§1. The Allocation of the Burden of Proof

I. General Aspects

1. The Subject Matter of Evidentiary Proceedings

2. «Subjective» and «Objective» Burden of Proof

3. Significance of the Rules Governing the Burden of Proof

4. The Burden of Alleging the Relevant Facts

II. Rules Regarding the Allocation of the Burden of Proof

1. The General Rule

2. Doctrinal Distinctions of Substantive Rules with Regard to the Allocation of the Burden of Proof

3. Difficulties in the Application of the General Principles

III. Characterization of Rules Related to the Allocation of the Burden of Proof

IV. The Right to Counterproof

§2. Relationship Between Legal Presumptions and the Burden of Proof

Chapter 2. Admissibility of Evidence

§1. Introductory Remarks

I. General Features of the Law of Evidence

II. Types of Evidence

1. Rigid, Free and «Partly Free» Evidence

2. Direct and Indirect Evidence

3. «Preservative» Evidence

III. Free Evaluation of Evidence

IV. Degree of Persuation

§2. The Means of Proof in Particular

I. General Aspects

1. Enumeration in Article

2. Illegally Obtained Evidence

II. Confession

1. Definition and Distinctions

2. Prerequisites

3. Probative Effect of a Confession

4. Revocation of Confessions

III. Tangible or Direct Evidence

1. Definition

2. Obligation to Cooperate

3. Probative Effect of Tangible Evidence

IV. Expert Reports

1. Definition and Distinctions

2. Appointment of Experts - Extent of the Discretionary Power of the Judge

3. Probative Weight of Expert Reports

4. Technical Consultants

5. Extrajudicial Private Opinions

V. Testimony

1. Definition

2. Statutory Restrictions of Testimony

3. Competence to Give Evidence

4. Obligation to Give Evidence

5. Probative Weight of Testimony

VI. Examination of the Parties

1. General Aspects

2. The Subsidiary Character of the Examination of the Parties - The Amendment of 1984

3. Distinction from Other Interrogatories of the Parties and from Testimony

4. Confession of the Parties During an Examination

5. Probative Weight of the Examination of the Parties

VII. Party Oath

1. General Remarks

2. Party Oath Taken Upon the Challenge of the Adversary

a. Requirements

b. Form of the Party Oath

c. Subsidiarity of Party Oath

d. Possibilities Related to the Challenge

e. Probative Effects of the Party Oath

3. Judicial Oaths

VIII. Documentary Evidence

1. Definitions and Distinctions

2. Authenticity of Documents

a. Presumption of Authenticity of Public Acts

b. Authenticity of Private Writings

3. Persons Against Whom a Document can Produce Evidence

4. Certainty of Date - Authentication of Private Writings

5. Probative Effect of Documentary Evidence

a. Public Documents

b. Private Writings

c. Foreign Public Acts

6. Mechanical Reproductions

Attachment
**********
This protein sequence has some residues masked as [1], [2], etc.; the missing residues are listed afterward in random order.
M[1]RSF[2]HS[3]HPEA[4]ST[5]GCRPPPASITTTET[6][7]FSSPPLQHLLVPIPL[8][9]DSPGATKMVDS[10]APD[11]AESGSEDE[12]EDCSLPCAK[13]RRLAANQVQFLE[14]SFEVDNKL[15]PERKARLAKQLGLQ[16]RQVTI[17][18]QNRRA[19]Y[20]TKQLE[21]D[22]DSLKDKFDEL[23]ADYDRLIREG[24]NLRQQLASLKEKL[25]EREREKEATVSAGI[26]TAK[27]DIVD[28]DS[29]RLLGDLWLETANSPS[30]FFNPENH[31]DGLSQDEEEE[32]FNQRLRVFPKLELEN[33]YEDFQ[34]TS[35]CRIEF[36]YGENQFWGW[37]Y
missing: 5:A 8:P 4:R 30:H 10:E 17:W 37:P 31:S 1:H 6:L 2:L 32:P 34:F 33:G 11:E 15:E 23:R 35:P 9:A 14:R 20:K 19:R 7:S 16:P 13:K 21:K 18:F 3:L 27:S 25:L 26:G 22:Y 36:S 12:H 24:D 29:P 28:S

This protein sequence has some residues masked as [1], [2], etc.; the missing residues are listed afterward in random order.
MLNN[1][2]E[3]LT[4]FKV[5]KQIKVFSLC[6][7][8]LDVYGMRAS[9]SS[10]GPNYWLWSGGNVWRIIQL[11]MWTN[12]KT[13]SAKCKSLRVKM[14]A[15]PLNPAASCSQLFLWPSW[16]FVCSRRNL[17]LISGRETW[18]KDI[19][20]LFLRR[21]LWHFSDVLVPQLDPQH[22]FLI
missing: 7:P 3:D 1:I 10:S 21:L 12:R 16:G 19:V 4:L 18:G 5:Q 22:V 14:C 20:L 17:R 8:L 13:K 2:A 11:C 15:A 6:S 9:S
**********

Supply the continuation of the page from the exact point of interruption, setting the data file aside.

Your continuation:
7. Bookkeeping Records of Enterprises or of Other Professionals

IX. Presumptions as Self-Standing Means of Evidence

1. The Historical Background

2. The Dual Meaning of the Term Presumption

3. Admissibility of Presumptions

4. Probative Effect

X. Sworn Attestations

Chapter 3. Administration of Evidence

§1. General Aspects

I. The Current Distinction Between Two Types of Evidentiary Proceedings

II. The Historical Background

1. The Code of Civil Procedure of

2. The Code of Civil Procedure of

3. The Revision of

4. The Revision of

5. The Revision of

6. The Revision of 1994 concerning the Evidentiary Proceedings before the Three-member District Courts

7. The Revision of

§2. Evidenciary Proceedings after the 2015 Amendment

§3. Forced production of documents


Chapter 1. General Aspects

Chapter 2. The Main Characteristics of Each Particular Proceeding

I. The Proceeding for Family Disputes

II. The Proceeding for Orders of Payment

III. The Proceeding for Certain Categories of Monay Claims

IV. Special Rules for Certain Types of Disputes - Small Claims



Chapter 1. Preliminary Seizure and Other Conservatory Measures

§1. Definitions, Proceedings, Effects

I. General Remarks

II. Judicial Security

1. Definition

2. Proceeding

3. Effects

III. Prenotice of Mortgage

1. Definition and Requirements

2. Proceeding

3. Effects

IV. Conservatory Attachment

1. Definition and Requirements

2. Proceeding

3. Effects

V. Custody

1. Definition and Proceeding

2. Effects

VI. Sealing, Unsealing, Inventory and Public Deposit of Property

§2. Judicial Review

Chapter 2. Enforcement of Judgements

§1. Enforcement of Domestic Judgements

I. Introductory Remarks

1. Methods of Enforcement in the Greek Law of Execution

2. Specific Performance

3. Means of Enforcement of Money Claims: Attachment, Compulsive Administration of Property, Imprisonment

4. “Oath of Manifestation”

II. General Features of the Enforcement Proceedings

1. The Principle of the Party’s Initiative and its Limitations

a. The Meaning of this Principle

b. The Limitations - Lapse of Attachment

2. Collective Character of Enforcement

a. Announcement of Creditors

b. Substitution of the Petitioning Creditor

c. Satisfaction of Creditors

3. Main Organs of Execution

4. Attachability and its Limitations

III. The Executory Title as a General Prerequisite of Execution

1. General Remarks

2. Judicial Decisions

a. Kind of Decision

b. «Final» Judgements Which are a Formal Res Judicata

3. Provisionally Enforceable Judgements

a. General Remarks

b. Requirements

c. Specific Prerequisites

d. Kinds of Provisional Execution